Global Motherhood: Awareness and Access to Information Can Help Prevent Disease

JALOZAI, PAKISTAN - JULY 13: Ishak 3 months, is held by his mother, displaced from her home due to the Pakistan Army's latest
JALOZAI, PAKISTAN - JULY 13: Ishak 3 months, is held by his mother, displaced from her home due to the Pakistan Army's latest Military offensive in the Bara area of Khyber Tribal Region in Northwest Pakistan, receives polio vaccination drops at the Merlin clinic at the Jalozai UNHCR Camp for Internally Displaced Person's (IDP's) on July 13, 2012 in Jalozai, Pakistan. The remote Tribal regions of Pakistan have been off-limits for Polio outreach vaccination teams due to security risks from militants. Since January of this year, thousands of IDP's from the Bara area in Khyber Tribal Region, have been forced to flee their homes due to the latest offensive by the Pakistan Military against militants in the area. 'It has been a window of opportunity for us to be able to vaccinate people from the Tribal regions during this last influx (of IDP's) from Bara' said Dr Imran from the Merlin Clinic at the Jalozai Camp. (Photo by Daniel Berehulak/Getty Images)

I am a mother in India, and in November 2005 when I was pregnant and in my second trimester, I contracted Hepatitis A. The disease was fairly simple to manage and not life-threatening. Having easy access to quality health care, my life was pretty smooth, even though quite stressful. I am an educated woman with a master's degree in engineering and worked in a leading corporate company. My parents are highly educated too, and my husband is a physician himself. I live in a cosmopolitan and highly developed area of the country. My experience made me realize that Hepatitis A is not something only contracted by people with poor sanitation and lack of hygienic water, and it moved me.

Even though I had read a lot about pregnancy and medically knew so much about various developmental stages of foetus and diets for pregnant women, I was not prepared for such unexpected diseases. Vaccination camps, awareness initiatives, field work, are not just for the under developed areas where poverty is at its highest and sanitation is at its lowest. Awareness is especially needed also for the highly educated, busy, modern women and their families who are living under the protection of knowledge and clean surroundings, because we do not know when that weak moment in the environment will find a way to target us. My experience has led me to want to champion a disease-free world.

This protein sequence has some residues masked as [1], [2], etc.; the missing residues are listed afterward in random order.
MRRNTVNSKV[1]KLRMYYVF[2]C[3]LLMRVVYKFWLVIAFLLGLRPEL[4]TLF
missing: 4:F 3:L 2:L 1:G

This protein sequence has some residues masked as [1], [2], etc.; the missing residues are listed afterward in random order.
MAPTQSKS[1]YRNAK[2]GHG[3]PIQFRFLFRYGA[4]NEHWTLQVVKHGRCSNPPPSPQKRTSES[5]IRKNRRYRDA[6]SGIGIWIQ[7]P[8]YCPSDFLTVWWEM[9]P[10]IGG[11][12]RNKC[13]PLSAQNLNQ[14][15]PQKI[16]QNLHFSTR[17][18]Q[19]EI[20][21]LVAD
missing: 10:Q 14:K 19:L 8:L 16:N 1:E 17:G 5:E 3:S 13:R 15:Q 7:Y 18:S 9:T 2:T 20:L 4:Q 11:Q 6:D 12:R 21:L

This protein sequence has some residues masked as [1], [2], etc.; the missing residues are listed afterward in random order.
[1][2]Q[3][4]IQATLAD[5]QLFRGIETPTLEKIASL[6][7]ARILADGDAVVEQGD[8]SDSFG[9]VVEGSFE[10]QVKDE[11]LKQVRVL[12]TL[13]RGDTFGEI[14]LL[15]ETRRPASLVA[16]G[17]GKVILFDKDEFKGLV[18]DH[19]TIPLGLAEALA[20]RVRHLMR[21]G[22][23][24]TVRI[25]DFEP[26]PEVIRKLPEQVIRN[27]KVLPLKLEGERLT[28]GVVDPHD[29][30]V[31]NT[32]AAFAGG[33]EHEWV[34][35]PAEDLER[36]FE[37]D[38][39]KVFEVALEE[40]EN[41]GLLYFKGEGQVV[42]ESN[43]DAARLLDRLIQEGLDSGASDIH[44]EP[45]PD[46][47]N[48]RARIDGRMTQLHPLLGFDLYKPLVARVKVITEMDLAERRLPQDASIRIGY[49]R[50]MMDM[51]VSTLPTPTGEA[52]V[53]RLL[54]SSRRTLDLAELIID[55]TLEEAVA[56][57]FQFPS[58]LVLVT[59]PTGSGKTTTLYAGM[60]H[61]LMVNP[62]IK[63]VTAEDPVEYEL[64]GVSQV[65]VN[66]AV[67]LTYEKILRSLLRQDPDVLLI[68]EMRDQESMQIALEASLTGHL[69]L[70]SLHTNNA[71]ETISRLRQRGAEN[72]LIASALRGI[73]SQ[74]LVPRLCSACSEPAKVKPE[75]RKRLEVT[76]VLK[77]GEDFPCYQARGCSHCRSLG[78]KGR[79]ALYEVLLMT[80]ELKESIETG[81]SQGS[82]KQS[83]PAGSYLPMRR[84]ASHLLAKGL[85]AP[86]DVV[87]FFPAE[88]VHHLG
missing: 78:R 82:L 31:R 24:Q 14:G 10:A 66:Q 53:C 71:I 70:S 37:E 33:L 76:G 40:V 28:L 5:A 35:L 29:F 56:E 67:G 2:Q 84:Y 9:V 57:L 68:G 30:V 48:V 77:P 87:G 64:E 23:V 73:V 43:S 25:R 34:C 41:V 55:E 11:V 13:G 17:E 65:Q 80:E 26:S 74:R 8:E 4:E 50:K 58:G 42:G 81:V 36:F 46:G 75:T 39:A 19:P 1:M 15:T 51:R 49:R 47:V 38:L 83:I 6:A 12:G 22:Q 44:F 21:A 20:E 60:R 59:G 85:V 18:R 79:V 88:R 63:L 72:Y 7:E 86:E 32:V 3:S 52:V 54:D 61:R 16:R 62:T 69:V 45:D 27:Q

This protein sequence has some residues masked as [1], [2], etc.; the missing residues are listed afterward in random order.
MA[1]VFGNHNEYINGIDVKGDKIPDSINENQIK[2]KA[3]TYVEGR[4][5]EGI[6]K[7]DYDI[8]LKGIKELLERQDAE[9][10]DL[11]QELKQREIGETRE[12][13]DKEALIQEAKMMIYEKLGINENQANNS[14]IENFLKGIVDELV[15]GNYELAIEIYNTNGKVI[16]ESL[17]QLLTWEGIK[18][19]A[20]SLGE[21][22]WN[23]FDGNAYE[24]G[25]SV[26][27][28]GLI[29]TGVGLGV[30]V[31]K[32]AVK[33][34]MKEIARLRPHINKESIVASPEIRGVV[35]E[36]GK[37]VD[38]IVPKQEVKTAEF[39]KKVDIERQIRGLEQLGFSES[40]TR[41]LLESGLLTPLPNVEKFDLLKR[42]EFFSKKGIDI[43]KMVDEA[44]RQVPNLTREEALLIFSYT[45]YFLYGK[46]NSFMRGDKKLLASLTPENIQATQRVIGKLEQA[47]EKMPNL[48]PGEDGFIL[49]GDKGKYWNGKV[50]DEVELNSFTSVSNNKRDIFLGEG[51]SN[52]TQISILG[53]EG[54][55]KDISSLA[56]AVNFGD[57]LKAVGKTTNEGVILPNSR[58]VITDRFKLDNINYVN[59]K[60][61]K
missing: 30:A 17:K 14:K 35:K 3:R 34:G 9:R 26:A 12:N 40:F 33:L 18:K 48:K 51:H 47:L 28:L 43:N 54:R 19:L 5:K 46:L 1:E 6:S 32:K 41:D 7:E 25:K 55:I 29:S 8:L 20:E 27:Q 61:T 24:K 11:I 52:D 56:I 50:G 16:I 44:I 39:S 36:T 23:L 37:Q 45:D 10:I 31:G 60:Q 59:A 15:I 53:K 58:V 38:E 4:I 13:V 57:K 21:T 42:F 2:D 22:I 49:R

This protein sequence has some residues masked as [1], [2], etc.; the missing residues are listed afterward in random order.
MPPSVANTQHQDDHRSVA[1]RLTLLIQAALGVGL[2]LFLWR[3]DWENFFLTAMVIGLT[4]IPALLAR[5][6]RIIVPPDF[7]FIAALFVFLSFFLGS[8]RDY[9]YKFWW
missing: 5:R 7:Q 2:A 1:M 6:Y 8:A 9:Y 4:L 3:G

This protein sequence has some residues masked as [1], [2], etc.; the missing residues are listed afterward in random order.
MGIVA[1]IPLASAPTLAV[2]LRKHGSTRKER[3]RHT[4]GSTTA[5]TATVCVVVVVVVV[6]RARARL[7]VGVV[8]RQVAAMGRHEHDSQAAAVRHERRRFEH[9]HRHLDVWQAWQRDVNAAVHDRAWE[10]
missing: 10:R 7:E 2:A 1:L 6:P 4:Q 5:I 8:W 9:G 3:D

I am doing my share with the help of World Moms Blog, a collaborative website about international motherhood that I am a part of, and the resources of the GAVI Alliance, Shot@Life and the UN Foundation to educate and help develop awareness for vaccinations in the developing world.

For example, in my hometown in India, I recently threw a "GAVI Global Tea Party." These parties are part of a global grass-roots initiative for vaccination advocacy for the children who need them most and were developed by World Moms Blog. They enable everyday global conversations around vaccinations. Here, in India, my tea party revolved around importance of vaccinations in Africa where sanitation is poor and incidence and prevalence of diseases are high. We also spoke about India being declared polio free this year. The party sent across a wonderful message about adhering to the vaccination schedule to eradicate a particular disease from a generation of people.

There are so many easily manageable diseases out there which can catch us unaware, and if we do not have the awareness and information of symptoms and management, it is going to be really tough. Access to information is so important.

So, I say, talk about it. Write about it. Throw a GAVI Global Tea Party. Blogging is a powerful tool. Don't have one? Start your own blog, like I have. Seek information. Talk about your fears in your immediate social circle. Read information enriched blogs. No woman or baby should have to undergo suffering because of lack of information or awareness.